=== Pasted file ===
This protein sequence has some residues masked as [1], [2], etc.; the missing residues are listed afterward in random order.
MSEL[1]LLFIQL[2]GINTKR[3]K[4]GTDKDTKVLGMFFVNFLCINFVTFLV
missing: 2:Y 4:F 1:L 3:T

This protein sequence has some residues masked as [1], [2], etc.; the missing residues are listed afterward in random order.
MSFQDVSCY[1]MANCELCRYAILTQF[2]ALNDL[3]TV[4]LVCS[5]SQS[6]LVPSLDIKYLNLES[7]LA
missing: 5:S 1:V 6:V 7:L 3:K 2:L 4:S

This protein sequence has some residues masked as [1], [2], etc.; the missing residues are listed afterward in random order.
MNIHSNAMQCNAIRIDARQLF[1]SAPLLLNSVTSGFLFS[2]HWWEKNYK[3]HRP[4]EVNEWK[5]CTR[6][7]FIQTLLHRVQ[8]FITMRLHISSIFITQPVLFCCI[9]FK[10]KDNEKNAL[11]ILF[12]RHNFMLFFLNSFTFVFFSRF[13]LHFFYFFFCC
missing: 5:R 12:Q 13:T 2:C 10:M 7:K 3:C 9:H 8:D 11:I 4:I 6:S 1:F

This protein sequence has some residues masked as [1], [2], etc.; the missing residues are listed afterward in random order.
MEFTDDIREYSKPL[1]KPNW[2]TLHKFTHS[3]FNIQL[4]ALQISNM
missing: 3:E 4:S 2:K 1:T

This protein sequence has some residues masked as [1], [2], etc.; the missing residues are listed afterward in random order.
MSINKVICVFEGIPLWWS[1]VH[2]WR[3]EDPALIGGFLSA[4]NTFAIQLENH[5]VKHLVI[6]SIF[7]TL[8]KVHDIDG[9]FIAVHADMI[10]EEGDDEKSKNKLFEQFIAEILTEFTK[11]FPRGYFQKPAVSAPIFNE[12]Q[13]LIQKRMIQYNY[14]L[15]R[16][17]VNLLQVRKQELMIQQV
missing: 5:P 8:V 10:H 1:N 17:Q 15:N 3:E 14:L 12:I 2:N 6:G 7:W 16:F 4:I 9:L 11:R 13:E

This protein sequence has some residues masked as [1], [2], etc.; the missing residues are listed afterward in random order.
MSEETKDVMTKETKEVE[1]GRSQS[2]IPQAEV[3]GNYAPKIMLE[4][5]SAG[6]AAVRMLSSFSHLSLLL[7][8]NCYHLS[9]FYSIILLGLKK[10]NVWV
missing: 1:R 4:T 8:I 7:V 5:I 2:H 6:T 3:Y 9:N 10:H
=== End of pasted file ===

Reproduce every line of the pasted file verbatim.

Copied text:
This protein sequence has some residues masked as [1], [2], etc.; the missing residues are listed afterward in random order.
MSEL[1]LLFIQL[2]GINTKR[3]K[4]GTDKDTKVLGMFFVNFLCINFVTFLV
missing: 2:Y 4:F 1:L 3:T

This protein sequence has some residues masked as [1], [2], etc.; the missing residues are listed afterward in random order.
MSFQDVSCY[1]MANCELCRYAILTQF[2]ALNDL[3]TV[4]LVCS[5]SQS[6]LVPSLDIKYLNLES[7]LA
missing: 5:S 1:V 6:V 7:L 3:K 2:L 4:S

This protein sequence has some residues masked as [1], [2], etc.; the missing residues are listed afterward in random order.
MNIHSNAMQCNAIRIDARQLF[1]SAPLLLNSVTSGFLFS[2]HWWEKNYK[3]HRP[4]EVNEWK[5]CTR[6][7]FIQTLLHRVQ[8]FITMRLHISSIFITQPVLFCCI[9]FK[10]KDNEKNAL[11]ILF[12]RHNFMLFFLNSFTFVFFSRF[13]LHFFYFFFCC
missing: 5:R 12:Q 13:T 2:C 10:M 7:K 3:C 9:H 8:D 11:I 4:I 6:S 1:F

This protein sequence has some residues masked as [1], [2], etc.; the missing residues are listed afterward in random order.
MEFTDDIREYSKPL[1]KPNW[2]TLHKFTHS[3]FNIQL[4]ALQISNM
missing: 3:E 4:S 2:K 1:T

This protein sequence has some residues masked as [1], [2], etc.; the missing residues are listed afterward in random order.
MSINKVICVFEGIPLWWS[1]VH[2]WR[3]EDPALIGGFLSA[4]NTFAIQLENH[5]VKHLVI[6]SIF[7]TL[8]KVHDIDG[9]FIAVHADMI[10]EEGDDEKSKNKLFEQFIAEILTEFTK[11]FPRGYFQKPAVSAPIFNE[12]Q[13]LIQKRMIQYNY[14]L[15]R[16][17]VNLLQVRKQELMIQQV
missing: 5:P 8:V 10:H 1:N 17:Q 15:N 3:E 14:L 12:I 2:N 6:G 7:W 16:F 4:I 9:L 11:R 13:E

This protein sequence has some residues masked as [1], [2], etc.; the missing residues are listed afterward in random order.
MSEETKDVMTKETKEVE[1]GRSQS[2]IPQAEV[3]GNYAPKIMLE[4][5]SAG[6]AAVRMLSSFSHLSLLL[7][8]NCYHLS[9]FYSIILLGLKK[10]NVWV
missing: 1:R 4:T 8:I 7:V 5:I 2:H 6:T 3:Y 9:N 10:H